These damages will also cover any medical or treatment bills, such as surgery, physical therapy and occupational therapy.

Read more:

A complete list of recoverable losses in a personal injury claim

Average work accident general damages compensation

The following work accident payouts refer to the Guidelines for the Assessment of General Damages in Personal Injury Cases, Sixteenth Edition by the Judicial College (oup.com).

These tables are used by solicitors or by the courts as a starting point when calculating your compensation.

Please note: these average figures represent general damages only, and do not include any element of special damages (e.g. lost wages).

Example Amount
Ankle injury
Minor injury with full recovery Up to £12,490
Full recovery or with mild ongoing symptoms £12,490 to £24,170
Arm injury
Fractured forearm £6,010 to £17,450
Serious injury with long-lasting effects £17,450 to £35,610
Back injury
Full recovery within 3 months Up to £2,230
Full recovery within 2 years £2,230 to £7,170
Eye injury
Temporary eye injury £2,000 to £3,590
Minor but permanent loss of vision in one or both eyes £8,280 to £19,070
Hand injury
Moderate hand injury £5,200 to £12,070
Minor hand, finger or thumb injury Up to £4,320
Knee injury
Minimal ongoing symptoms Up to £12,490
Mild long-term symptoms £13,490 to £23,810
Leg injury
Simple tibia or fibula fracture Up to £10,760
Leg fracture with partial recovery £23,810 to £39,510
Neck injury
Full recovery within 3 months Up to £220
Full recovery within 1 year £220 to £1,200
Shoulder injury
Soft tissue injury Up to £7,170
Fracture of clavicle £7,170 to £11,610
Wrist injury
Wrist fracture recovering within one year £3,210 to £4,310
Colles wrist fracture Around £6,750

What if I sustained a psychological injury?

If you are concerned about the mental and emotional impact of your injury, you are not alone.

Our 2023 Work Injury Claimant Survey reveals the extent of psychological trauma, with 25.03% of claims involving a psychological injury, 62.38% of which related to a physical injury.

According to the HSE, there 875,000 cases of work-related stress, depression or anxiety in 2022/23. Even relatively minor injuries can trigger PTSD.

Some workers remain hesitant to seek help for potential psychological injuries, fearing that their concerns will be dismissed or they will be treated differently.

Factoring compensation for psychological harm will ensure you receive mental health support and other therapies that may not be readily available on the NHS in your area.

Our compensation calculator can estimate your compensation for psychological injuries. Or you can call us on 0800 376 1001 to speak to a specialist advisor.

Read more:

Can I make a work injury claim for psychiatric harm?

I need the money now - can I get an advance on my compensation?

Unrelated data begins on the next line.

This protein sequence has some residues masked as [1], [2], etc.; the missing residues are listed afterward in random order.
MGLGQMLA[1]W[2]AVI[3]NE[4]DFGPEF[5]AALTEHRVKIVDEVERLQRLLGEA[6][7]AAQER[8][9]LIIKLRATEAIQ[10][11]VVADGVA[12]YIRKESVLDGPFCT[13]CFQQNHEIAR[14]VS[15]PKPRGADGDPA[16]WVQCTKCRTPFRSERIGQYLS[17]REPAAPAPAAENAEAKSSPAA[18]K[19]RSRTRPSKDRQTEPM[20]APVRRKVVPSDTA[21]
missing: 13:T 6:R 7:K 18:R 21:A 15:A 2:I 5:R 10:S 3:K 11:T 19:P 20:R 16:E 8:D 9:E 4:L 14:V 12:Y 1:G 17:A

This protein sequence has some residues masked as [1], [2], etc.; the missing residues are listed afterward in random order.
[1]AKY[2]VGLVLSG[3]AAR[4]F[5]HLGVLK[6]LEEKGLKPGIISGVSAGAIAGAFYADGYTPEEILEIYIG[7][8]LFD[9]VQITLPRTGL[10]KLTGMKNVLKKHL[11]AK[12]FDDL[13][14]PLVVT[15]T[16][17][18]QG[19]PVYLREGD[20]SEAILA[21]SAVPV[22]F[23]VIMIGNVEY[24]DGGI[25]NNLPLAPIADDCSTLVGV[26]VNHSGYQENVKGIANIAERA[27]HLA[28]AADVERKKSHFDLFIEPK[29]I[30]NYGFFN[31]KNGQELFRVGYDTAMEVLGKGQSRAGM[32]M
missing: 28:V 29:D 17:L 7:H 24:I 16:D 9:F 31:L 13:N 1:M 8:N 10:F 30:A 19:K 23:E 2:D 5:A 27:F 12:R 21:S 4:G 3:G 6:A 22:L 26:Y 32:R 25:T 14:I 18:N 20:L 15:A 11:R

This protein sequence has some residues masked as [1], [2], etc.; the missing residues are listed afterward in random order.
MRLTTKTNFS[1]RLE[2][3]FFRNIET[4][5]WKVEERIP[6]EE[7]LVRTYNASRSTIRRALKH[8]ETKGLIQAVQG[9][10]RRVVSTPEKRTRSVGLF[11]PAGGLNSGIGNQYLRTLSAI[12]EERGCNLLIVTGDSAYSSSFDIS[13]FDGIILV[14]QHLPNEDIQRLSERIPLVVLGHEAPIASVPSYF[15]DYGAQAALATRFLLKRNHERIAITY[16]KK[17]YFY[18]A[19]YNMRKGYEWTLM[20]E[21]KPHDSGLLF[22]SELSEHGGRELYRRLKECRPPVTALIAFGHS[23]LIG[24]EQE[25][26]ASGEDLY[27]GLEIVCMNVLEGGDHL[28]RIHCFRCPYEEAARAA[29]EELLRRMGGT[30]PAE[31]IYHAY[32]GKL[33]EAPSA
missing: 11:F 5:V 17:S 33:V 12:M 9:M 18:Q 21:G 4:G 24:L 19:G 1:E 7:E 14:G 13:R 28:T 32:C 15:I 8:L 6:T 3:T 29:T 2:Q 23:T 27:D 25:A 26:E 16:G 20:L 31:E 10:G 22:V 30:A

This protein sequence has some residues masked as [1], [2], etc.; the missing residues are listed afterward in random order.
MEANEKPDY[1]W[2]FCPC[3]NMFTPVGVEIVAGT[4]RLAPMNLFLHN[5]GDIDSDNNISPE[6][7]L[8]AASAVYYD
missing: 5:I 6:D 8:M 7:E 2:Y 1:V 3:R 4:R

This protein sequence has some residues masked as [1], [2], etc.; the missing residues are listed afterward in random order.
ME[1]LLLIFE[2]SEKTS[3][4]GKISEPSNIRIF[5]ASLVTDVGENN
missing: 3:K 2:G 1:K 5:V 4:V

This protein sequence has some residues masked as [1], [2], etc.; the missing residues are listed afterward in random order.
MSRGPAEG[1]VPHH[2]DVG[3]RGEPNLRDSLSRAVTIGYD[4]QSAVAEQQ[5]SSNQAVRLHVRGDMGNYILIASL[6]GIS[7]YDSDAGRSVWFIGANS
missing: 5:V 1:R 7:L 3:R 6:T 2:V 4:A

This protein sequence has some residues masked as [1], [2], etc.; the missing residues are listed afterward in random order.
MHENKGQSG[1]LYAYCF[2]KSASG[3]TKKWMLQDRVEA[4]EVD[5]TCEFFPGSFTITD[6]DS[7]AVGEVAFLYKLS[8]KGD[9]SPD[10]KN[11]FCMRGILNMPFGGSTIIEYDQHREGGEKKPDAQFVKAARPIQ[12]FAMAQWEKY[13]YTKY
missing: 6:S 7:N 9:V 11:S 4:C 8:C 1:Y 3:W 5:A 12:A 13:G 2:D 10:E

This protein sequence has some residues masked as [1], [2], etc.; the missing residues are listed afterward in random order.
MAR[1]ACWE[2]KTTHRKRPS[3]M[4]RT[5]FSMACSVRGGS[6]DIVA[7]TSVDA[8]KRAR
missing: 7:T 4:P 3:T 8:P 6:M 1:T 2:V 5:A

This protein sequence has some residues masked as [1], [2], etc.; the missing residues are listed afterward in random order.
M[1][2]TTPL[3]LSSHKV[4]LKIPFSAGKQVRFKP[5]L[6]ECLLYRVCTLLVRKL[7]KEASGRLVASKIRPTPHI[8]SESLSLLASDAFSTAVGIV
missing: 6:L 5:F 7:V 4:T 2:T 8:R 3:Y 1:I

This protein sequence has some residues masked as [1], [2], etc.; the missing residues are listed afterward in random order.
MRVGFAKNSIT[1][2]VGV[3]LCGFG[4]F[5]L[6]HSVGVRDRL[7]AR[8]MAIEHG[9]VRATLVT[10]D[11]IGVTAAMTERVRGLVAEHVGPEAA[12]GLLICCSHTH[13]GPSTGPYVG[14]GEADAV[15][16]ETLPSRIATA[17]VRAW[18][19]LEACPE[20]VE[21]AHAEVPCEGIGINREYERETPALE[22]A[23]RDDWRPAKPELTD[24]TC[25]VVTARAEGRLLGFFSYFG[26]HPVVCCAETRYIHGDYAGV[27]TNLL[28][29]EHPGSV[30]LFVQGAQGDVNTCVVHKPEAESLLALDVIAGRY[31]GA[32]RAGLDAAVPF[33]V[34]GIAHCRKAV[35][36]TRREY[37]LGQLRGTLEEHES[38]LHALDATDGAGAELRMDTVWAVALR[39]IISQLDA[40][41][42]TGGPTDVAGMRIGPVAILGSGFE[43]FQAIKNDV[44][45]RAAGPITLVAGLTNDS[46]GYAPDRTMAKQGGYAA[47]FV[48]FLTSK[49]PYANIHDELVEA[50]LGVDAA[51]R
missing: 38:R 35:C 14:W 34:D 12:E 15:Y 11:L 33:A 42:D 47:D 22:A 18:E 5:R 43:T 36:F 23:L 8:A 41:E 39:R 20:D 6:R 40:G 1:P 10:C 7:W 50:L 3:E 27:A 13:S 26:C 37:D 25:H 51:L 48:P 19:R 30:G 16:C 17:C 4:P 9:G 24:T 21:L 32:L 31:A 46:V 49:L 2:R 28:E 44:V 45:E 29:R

If you suffer financial hardship because of a work injury, you may be able to claim an interim compensation payment.

An interim payment is a partial settlement of your claim which is paid before your claim is concluded. The amount you receive in interim payments would then be deducted from your final compensation settlement or award.

Read more:

Can I get interim compensation payments?

What is the work injury claims process?

When making a claim, your work accident solicitor will:

  • arrange an independent medical to assess your injuries.
  • gather evidence to support your claim.
  • notify your employer of your claim.
  • ask your employer if they accept liability and if they do, negotiate your compensation with their insurance company.

If liability is not accepted, or a final figure for compensation cannot be agreed, your work injury claim may proceed to court.

What should I do immediately after a work accident?

Dealing with the aftermath of a work accident can be overwhelming. The following steps will help to ensure your safety and that of others, protect your rights, and improve your chances of making a successful claim:

  • Get immediate medical attention
  • Report the accident
  • Follow up with a visit to A&E or your GP
  • Keep any receipts, keep a record of your time off work and and notes, emails, SMS or other messages you have relating to the accident

Don't worry if some time has passed since your accident and you didn't take these steps. Your solicitor will work with you to gather the evidence needed to give your claim the best chance of success.

Read more:

What steps to take after a work accident? Checklist

What evidence will I need to support my claim?

A specialist accident at work solicitor will help you to gather medical reports and other evidence in support of your claim. Depending on the circumstances of the accident and the nature of your injuries, this could include:

  • A specialist medical report
  • Copies of company documents like your contract, training manual, timesheets, and payslips
  • A copy of the accident book record
  • Witness statements from colleagues
  • Photos and video evidence

Read more:

What evidence do I need to make an injury claim?

What do I need to prove in an accident at work claim?

The key facts that must be proved in a work accident claim are:

  • your employer breached their duty of care towards you, and